A new law forbidding the casting of proxy bets within Macau’s casinos will have a negligible impact on overall casino performance, local gaming analysts have claimed.
The city’s Gaming Inspection and Coordination Bureau (DICJ) began enforcing the law – which demands any person placing a bet in a casino to be physically on the premises – last month, after it was enacted by the government of the Macau SAR.
Whilst new regulation might seem the last thing that the city’s struggling casino industry requires, sector observers have claimed that as proxy-betters only constitute a small cross-section of the VIP player base – around five per cent – and would consequently not drastically alter market paradigms.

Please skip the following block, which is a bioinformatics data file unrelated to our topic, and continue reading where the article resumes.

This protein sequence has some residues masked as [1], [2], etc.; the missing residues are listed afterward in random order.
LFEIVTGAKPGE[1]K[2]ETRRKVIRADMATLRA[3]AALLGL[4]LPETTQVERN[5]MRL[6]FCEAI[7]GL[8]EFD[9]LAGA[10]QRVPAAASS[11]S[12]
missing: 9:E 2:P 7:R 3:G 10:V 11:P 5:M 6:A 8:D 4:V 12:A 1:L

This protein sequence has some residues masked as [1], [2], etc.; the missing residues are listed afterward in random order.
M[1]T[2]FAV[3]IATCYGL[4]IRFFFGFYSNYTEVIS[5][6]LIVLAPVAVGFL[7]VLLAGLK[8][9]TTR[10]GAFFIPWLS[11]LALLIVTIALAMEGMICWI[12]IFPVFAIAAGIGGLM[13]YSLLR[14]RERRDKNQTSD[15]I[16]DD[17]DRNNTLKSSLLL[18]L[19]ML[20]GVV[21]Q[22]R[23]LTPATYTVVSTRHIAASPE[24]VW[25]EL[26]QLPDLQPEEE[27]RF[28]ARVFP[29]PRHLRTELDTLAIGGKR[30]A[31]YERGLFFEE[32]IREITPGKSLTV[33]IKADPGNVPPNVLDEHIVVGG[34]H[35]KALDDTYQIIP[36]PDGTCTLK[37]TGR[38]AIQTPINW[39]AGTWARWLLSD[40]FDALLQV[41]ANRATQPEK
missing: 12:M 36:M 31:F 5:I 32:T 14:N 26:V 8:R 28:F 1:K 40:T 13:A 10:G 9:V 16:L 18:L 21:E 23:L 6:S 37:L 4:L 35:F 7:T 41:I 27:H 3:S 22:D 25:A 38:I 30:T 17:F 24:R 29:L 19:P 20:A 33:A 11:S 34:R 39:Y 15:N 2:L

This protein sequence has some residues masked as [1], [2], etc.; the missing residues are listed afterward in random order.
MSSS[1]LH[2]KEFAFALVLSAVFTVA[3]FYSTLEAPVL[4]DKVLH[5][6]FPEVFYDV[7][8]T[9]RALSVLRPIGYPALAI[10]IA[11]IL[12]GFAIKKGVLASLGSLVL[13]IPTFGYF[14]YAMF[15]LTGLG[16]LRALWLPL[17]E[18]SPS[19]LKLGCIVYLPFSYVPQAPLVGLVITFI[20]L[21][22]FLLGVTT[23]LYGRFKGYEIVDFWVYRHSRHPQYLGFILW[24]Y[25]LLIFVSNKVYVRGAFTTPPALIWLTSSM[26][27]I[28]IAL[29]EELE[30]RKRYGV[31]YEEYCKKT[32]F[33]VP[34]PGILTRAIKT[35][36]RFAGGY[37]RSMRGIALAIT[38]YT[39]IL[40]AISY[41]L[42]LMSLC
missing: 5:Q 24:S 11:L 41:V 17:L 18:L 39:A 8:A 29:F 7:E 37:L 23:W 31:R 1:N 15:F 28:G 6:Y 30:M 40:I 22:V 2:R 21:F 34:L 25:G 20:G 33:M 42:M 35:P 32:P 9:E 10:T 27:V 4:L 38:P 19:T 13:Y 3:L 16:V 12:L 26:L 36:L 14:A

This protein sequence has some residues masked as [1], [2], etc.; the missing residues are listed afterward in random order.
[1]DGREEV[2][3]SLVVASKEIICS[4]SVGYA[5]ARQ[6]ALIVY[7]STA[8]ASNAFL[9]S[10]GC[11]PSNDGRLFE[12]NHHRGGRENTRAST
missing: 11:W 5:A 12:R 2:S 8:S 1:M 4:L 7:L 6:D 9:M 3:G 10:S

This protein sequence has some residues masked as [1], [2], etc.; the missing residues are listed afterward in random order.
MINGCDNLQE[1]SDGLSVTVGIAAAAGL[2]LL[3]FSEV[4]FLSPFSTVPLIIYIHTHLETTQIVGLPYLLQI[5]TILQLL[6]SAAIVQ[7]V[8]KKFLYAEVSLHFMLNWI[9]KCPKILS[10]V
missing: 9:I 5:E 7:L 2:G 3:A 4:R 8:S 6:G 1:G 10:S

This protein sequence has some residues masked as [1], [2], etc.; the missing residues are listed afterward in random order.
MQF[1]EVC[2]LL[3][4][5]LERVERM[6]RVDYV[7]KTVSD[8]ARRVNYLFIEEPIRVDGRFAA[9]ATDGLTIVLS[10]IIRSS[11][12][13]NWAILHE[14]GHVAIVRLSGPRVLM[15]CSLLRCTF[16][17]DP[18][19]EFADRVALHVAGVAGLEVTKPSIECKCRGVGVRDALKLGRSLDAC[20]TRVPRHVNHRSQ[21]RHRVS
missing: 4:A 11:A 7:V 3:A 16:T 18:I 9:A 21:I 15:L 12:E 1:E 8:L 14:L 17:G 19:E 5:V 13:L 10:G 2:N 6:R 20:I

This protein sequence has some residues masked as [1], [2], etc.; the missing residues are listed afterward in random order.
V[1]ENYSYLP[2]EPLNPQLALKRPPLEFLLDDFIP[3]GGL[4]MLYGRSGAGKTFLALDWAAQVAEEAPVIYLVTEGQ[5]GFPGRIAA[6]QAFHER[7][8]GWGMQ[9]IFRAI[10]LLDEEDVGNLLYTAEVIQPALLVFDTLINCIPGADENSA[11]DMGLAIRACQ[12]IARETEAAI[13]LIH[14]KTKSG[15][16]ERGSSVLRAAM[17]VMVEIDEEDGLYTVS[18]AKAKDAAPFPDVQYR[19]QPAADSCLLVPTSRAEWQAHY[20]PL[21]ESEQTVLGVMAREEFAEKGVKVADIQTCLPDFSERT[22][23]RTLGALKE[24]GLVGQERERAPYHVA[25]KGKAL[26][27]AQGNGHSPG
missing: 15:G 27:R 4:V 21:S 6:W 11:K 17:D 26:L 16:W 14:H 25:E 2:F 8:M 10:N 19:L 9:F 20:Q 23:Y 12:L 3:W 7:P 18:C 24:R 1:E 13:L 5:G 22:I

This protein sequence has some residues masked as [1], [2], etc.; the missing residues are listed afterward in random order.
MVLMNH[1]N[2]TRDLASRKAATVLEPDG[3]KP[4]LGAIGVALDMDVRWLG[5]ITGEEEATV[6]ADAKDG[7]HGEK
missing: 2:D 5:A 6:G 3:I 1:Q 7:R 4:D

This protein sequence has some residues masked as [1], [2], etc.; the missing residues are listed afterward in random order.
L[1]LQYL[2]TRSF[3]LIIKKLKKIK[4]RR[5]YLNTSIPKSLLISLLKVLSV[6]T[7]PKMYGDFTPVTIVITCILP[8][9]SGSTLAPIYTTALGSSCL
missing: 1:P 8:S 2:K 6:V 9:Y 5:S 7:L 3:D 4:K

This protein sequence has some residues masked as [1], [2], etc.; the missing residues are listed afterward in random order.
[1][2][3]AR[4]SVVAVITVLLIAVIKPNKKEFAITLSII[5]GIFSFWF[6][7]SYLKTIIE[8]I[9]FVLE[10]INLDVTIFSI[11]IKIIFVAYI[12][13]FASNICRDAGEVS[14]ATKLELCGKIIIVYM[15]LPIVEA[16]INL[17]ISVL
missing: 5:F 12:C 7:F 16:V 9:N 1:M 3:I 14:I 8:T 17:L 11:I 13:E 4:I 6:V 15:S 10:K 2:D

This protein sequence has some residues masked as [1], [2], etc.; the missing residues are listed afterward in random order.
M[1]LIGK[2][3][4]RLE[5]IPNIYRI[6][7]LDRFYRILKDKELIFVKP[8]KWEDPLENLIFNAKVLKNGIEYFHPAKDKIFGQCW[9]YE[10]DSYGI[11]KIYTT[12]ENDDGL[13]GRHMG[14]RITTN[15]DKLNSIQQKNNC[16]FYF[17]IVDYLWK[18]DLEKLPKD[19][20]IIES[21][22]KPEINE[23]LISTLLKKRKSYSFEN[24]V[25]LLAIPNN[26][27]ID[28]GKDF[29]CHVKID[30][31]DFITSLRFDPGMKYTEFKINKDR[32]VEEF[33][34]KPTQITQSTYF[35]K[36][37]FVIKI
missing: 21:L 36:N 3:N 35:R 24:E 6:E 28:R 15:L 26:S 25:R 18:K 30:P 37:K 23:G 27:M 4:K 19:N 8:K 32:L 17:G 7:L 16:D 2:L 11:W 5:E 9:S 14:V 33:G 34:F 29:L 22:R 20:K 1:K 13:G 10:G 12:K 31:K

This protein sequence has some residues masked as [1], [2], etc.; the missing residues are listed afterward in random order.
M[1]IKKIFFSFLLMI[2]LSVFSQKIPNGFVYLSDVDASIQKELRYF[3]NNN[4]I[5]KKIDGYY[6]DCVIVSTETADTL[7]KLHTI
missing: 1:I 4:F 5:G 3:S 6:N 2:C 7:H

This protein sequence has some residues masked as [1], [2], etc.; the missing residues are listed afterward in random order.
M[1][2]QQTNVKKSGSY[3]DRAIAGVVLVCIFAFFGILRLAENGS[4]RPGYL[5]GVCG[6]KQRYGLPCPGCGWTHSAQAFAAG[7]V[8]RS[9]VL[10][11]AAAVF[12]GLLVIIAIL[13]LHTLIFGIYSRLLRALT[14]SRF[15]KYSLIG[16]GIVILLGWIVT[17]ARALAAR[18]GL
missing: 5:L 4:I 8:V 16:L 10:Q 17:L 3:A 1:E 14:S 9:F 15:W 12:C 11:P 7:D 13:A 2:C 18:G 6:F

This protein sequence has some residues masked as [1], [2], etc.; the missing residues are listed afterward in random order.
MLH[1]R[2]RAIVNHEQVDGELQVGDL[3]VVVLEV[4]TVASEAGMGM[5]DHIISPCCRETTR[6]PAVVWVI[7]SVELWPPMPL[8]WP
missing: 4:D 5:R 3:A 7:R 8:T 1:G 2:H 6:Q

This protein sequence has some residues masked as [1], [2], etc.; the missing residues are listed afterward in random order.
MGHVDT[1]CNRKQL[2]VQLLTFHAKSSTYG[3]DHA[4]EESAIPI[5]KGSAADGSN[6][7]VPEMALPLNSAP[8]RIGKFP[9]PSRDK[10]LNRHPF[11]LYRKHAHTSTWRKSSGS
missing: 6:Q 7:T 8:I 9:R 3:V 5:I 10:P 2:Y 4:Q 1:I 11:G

“The reason for the ban has been to tighten something that has been a bit of a grey area in the past,” iGamix analyst Ben Less told the Macau Daily Times. “[But] the impact will be minimal since most of this activity has already been moved offshore to other areas such as the Philippines and Cambodia.”
VIP GGR in Macau totalled just over E14bn last year. With this in mind, the new law could constitute a revenue loss somewhere in the region of E700m.